I am a big fan of David Sedaris. I did not love this book. It was ok. There were a few laugh out loud parts, but nothing like some of his past reads. I guess I like stories about people behaviong badly compared to animals behaving badly. And some of the stories had parts that were just yucky (animal like yes, but not enjoyable).

 

Onto something different.

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Old 04-30-2011, 11:23 AM
 
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April
47. The Hollow Bettle  by Susannah Appelbaum
48. Left Neglected by Lisa Genova
49.Delirium by Lauren Oliver
50.Why Shoot a Butler? by Georgette Heyer
51.Promised Valley Rebellion by Ron Fritsch
52.Out of the Silent Planet by C.S. Lewis
53. The Tasters' Guild by Susannah Appelbaum
54. The School of Night by Louis Bayard
55. Time and Again by Jack Finney
56. The Lost Hero  by Rick Riordan
57. The Library Card by Jerry Spinelli
58. The Weird Sisters by Eleanor Brown
59.These Things Hidden by Heather Gudenkauf
60.My Reading Life by Pat Conroy
 

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Old 04-30-2011, 06:14 PM
 
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January

1. Only Son - Kevin O'Brien

2. Planning To Live - Heather Wardell

3. The 7 Wonders That Will Change Your Life - Glenn Beck/ Keith Ablow

4. Life, Love and a Polar Bear Tatoo - Heather Wardell

5. Carved In Bone - Jefferson Bass

February

6. Thirteen Reasons Why- Jay Asher 

7. The Abstinence Teacher- Tom Perrotta

8. One Fine Day Your're Gonna Die- Gail Bowen  (90 pgs)

9. Term Limits - Vince Flynn

10. Scars - Cheryl Rainfield 

March

11. After- Amy Efaw

12. Hold Still- Nina LaCour

13. Pretty Little Things-Jilliane Hoffman 

14. Happen Every Day- Isabel Gilles

15. School Days- Robert B. Parker 

April 

16. I Am Emotional Creature: The Secret Life of Girls Around the World  - Eve Ensler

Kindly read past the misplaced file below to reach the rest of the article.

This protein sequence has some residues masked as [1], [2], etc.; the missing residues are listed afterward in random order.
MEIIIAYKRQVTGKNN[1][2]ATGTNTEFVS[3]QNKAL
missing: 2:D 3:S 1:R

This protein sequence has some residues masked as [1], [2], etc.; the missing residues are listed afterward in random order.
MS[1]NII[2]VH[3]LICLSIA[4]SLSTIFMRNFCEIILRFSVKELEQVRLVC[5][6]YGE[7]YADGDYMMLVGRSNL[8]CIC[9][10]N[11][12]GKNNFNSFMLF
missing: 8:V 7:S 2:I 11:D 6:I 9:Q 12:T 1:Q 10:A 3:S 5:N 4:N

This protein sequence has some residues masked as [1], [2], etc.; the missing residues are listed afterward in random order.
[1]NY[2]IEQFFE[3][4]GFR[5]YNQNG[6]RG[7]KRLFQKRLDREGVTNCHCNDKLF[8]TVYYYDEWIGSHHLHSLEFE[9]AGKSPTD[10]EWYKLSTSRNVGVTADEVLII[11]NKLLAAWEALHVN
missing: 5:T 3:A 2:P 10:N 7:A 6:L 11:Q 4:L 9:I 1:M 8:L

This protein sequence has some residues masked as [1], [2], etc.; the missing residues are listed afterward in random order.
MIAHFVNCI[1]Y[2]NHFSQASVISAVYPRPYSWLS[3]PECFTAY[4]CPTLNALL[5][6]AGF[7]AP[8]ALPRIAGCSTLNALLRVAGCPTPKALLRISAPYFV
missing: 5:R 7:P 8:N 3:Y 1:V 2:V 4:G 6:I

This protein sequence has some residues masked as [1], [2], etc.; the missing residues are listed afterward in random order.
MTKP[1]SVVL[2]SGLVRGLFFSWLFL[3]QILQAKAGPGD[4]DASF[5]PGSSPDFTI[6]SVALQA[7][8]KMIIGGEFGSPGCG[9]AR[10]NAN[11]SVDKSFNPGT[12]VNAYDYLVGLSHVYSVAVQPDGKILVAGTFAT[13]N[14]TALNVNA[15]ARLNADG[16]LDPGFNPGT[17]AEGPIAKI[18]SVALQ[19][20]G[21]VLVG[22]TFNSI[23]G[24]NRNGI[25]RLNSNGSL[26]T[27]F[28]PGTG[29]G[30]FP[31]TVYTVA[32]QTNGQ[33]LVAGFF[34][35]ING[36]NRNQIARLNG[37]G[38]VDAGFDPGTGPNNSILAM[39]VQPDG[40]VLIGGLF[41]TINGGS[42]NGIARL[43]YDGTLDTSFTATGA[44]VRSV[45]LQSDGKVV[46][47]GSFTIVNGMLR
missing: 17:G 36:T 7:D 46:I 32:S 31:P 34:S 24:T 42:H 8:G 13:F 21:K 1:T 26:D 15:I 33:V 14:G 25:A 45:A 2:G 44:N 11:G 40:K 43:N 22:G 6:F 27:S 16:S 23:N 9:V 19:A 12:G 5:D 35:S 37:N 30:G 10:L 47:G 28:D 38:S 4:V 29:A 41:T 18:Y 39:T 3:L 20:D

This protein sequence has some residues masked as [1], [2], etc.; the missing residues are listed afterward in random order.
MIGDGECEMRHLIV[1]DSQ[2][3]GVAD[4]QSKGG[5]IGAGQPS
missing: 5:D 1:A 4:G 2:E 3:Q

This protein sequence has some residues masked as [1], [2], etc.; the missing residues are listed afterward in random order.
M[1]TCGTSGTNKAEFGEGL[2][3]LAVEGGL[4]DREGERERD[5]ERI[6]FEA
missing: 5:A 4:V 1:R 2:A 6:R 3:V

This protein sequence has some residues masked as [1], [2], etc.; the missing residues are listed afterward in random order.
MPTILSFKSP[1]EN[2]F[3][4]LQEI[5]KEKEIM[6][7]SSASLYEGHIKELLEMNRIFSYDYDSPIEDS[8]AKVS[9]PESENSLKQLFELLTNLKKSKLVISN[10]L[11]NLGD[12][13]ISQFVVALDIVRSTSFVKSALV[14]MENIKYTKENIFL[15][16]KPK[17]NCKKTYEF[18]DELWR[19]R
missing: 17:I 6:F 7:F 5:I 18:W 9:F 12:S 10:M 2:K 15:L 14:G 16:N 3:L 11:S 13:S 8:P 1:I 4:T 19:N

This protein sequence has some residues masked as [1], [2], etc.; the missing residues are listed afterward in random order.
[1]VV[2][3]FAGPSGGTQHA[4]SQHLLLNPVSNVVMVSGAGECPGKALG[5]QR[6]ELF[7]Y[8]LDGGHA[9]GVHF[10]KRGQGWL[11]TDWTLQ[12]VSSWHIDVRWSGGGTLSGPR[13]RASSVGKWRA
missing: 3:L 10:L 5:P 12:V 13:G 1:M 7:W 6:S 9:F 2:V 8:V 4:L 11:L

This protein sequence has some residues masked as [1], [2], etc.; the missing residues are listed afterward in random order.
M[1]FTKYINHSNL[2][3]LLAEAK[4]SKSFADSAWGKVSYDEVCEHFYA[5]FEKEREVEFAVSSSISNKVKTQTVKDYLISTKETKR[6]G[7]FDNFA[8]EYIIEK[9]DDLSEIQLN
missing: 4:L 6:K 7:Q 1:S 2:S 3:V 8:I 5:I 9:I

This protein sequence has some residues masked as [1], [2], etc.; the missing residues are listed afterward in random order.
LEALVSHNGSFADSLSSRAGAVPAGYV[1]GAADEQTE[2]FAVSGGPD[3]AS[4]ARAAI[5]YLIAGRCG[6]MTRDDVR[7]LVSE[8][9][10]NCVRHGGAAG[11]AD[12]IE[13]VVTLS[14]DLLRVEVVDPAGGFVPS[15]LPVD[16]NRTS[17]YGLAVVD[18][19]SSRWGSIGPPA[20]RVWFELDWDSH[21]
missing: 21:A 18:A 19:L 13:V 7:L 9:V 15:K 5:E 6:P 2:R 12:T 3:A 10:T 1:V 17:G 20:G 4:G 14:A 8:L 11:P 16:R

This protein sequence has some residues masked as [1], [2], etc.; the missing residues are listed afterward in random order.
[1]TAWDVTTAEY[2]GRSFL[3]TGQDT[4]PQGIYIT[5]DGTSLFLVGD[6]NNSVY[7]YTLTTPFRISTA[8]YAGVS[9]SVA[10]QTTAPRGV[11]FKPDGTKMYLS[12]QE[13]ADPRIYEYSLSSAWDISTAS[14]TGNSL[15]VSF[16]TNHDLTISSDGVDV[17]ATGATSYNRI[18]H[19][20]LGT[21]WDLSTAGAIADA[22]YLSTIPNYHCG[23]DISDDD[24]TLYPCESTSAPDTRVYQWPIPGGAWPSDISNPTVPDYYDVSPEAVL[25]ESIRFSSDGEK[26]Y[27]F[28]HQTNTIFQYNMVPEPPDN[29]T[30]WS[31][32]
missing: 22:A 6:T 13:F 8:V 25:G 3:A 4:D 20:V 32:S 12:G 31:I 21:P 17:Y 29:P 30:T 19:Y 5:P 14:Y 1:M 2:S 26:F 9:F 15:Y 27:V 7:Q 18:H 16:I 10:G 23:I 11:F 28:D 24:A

17. Plea of Insanity- Jilliane Hoffman

18. Unsweetined- Jodie Sweetin

19. The Sisterhood of the Traveling Pants- Ann Brashares

20. The Second Summer of the Sisterhood - Ann Brashares

May


Mom to J and never-ending , 0/2014 items decluttered, 0/52 crafts crafts completed  crochetsmilie.gif homeschool.gif  reading.gif  modifiedartist.gif

Seeking zen in 2014.  Working on journaling and finding peace this year.  Spending my free time taking J to swimteam

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Old 05-02-2011, 06:47 AM
 
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The Curse of Chupacabra by Rudolfo Anaya

http://www.fantasticfiction.co.uk/a/rudolfo-anaya/curse-of-chupacabra.htm

Hmm, I must say I really enjoyed this book, even though it got bad reviews and is already out of print even though it just came out a few years ago.

Would I recommend it? Not if you have never read Anaya and want to become familiar with his works.

However if you like thrillers with a supernatural elements and folktales you just might have fun with this book. Like all Anaya books, it could be for YA or adults for there is never anything inappropriate. Anaya mentions in his preface that this book was written as a response to all the letters he gets from Chicanos in prisons asking for books that deal with their history and culture.   The book deals with gangs, and the drug trade.

 

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Old 05-03-2011, 12:07 PM
 
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The Scent of Rain and Lightning, Pickard

 

 

 

 

Quote:
A decades-old mystery is solved and a woman’s haunting questions put to rest in Pickard’s latest thriller. When she was just three years old, Jody Linder lost both parents in one night, when her father, Hugh Jay—eldest son of the wealthiest rancher in the small town of Rose, Kansas—was killed and her mother, Laurie, vanished. Raised by grandparents, Hugh Senior and Annabelle Linder, and with loving support from three uncles, Jody spends years collecting human detritus around the area’s towering Testament Rocks, where authorities once searched for clues to Laurie’s disappearance. Jody’s world is rocked 23 years later when Billy Crosby, the vicious drunk convicted of her father’s murder on circumstantial evidence, is released for a new trial; his return to town brings events to a head. In her second stand-alone (after The Virgin of Small Plains, 2006), Pickard shows her storytelling skills, weaving elements of deception, revenge, and romance into a novel with full-bodied characters who deal with tragedy as best they can; Annabelle Linder’s encounter with Crosby’s wife is particularly moving. From an award-winning author, this is engrossing fiction with an eminently satisfying denouement.

 

 

Really, really good.

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Old 05-03-2011, 02:48 PM
 
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http://www.mothering.com/community/forum/thread/1311278/may-book-challenge#post_16424653

 

I was feeling a little Carpe Diem and took the liberty of starting May's thread Rainbow.gif